Leaked NYT memo reveals media bias in coverage of Gaza war

In World
April 18, 2024


Influential American newspaper, The New York Times, had instructed journalists to refrain from using words such as “genocide”, “Palestine”, “massacre”, “occupied territories”, and “refugees” in their articles on Israel’s invasion of Gaza, The Intercept reported, citing a leaked internal memo.

The Intercept, an American investigative news organisation, has brought to light a leak, revealing secret editorial directives from The New York Times. These guidelines dictated how their journalists should cover Israel’s invasion of Gaza. The revelation has ignited a debate about media bias and the pivotal role journalism plays in shaping public perception.

According to The Intercept’s report, the memo, authored by Times standards editor Susan Wessling, international editor Philip Pan, and their deputies, was initially circulated in November 2023. It has since been periodically updated amidst the ongoing invasion of Gaza by Israel, which commenced last October.

The guidance advised against employing terms such as “Palestine”, “genocide”, “ethnic cleansing”, “occupied territory”, and “refugee camps”, despite the United Nations recognising as many as eight refugee camps within besieged Gaza.

Notably, the Israeli government has consistently opposed the historical reality that Palestinians maintain refugee status, a designation that highlights their displacement from lands to which they claim a right of return.

“Can we articulate why we are applying those words to one particular situation and not another? As always, we should focus on clarity and precision — describe what happened rather than using a label,” the memo noted.

The memo also directed reporters to avoid using “fighters” when referring to specific attacks, instead suggesting the term “terrorist”. However, The Intercept’s analysis noted inconsistency in the application of this term, highlighting The New York Times’ bias in favour of Israel’s perspective on the war.

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As per the leaked memo, the term “Palestine” is discouraged in regular usage, except for specific circumstances like historical references or significant political events recognised by international bodies.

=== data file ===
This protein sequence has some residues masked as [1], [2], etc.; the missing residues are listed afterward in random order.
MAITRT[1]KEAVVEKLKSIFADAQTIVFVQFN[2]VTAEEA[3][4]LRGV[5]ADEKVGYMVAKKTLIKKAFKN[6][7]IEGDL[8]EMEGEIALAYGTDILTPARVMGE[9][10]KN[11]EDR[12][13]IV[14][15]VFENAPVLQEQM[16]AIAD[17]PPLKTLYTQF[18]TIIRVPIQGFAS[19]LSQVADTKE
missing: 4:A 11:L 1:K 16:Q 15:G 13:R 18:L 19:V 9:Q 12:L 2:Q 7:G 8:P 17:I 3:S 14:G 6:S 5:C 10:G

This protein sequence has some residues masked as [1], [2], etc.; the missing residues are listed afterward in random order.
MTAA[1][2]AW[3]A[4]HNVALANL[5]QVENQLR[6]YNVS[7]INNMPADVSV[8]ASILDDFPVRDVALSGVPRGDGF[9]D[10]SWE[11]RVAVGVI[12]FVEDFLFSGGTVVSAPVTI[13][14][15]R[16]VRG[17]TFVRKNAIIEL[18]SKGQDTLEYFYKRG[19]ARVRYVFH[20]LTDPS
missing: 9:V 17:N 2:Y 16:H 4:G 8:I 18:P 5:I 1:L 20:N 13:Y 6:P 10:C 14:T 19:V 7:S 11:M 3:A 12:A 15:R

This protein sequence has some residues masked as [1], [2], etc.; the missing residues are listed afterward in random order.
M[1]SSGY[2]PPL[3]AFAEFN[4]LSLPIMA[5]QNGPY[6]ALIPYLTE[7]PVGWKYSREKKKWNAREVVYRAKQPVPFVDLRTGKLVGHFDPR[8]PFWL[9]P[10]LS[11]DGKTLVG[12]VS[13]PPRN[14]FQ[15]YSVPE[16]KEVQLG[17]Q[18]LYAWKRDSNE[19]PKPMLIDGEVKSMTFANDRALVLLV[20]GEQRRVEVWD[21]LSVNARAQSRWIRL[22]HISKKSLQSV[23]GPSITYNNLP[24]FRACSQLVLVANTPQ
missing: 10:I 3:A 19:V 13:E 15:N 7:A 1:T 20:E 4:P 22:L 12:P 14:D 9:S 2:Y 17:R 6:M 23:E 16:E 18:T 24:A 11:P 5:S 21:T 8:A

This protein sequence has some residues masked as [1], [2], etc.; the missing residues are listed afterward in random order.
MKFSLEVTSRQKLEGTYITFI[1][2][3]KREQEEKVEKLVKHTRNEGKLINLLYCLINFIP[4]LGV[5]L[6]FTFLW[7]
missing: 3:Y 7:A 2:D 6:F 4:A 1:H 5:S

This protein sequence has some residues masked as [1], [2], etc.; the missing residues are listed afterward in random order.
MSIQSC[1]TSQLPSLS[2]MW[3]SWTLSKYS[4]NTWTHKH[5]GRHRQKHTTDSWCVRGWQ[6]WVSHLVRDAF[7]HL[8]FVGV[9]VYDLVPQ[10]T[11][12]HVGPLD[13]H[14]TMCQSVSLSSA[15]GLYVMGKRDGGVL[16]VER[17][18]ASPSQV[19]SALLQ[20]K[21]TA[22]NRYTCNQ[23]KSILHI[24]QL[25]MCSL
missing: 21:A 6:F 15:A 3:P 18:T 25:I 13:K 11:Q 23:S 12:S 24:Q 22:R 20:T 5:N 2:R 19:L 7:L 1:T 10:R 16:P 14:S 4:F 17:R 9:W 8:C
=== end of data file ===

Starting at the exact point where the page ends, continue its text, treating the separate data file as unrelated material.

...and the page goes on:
In January, The Intercept published an analysis examining the coverage of the conflict from October 7 to November 24 by The New York Times, Washington Post, and Los Angeles Times. The analysis covered the initial weeks of the war, preceding the implementation of The New York Times’ new editorial guidelines.

The Intercept discovered a significant disparity in language usage: terms such as “slaughter”, “massacre”, and “horrific” were primarily employed to describe incidents involving Israeli casualties caused by Palestinian fighters, while they were rarely used when reporting on Palestinian casualties resulting from indiscriminate Israeli airstrikes.

The study pointed out that until November 24, The New York Times had described Israeli fatalities as a “massacre” on 53 occasions, compared to only once for Palestinian deaths. The discrepancy was also notable with the term “slaughter”, which appeared 22 times more frequently in descriptions of Israeli deaths than Palestinian deaths. This occurred despite the increasing number of Palestinian casualties, which by then included approximately 15,000 civilians.

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According to the leaked memo, it is deemed appropriate to use “terrorism” and “terrorist” to describe the attacks of October 7, which involved the deliberate targeting of civilians in killings and kidnappings.

The NYT refrained from categorising Israel’s repeated strikes on Palestinian civilians and protected civilian sites, such as hospitals, as “terrorism” even in cases where civilians are directly targeted.

The memo further advised: “When possible, avoid the term and be specific (e.g. Gaza, the West Bank, etc.) as each has a slightly different status.”

A source from NYT, cited by The Intercept, suggested that avoiding the term “occupied territories” tends to obscure the true nature of the conflict, aligning with the Israeli official narrative.

“You are basically taking the occupation out of the coverage, which is the actual core of the conflict,” the source explained to The Intercept. “It’s like, ‘Oh let’s not say occupation because it might make it look like we’re justifying a terrorist attack.'”

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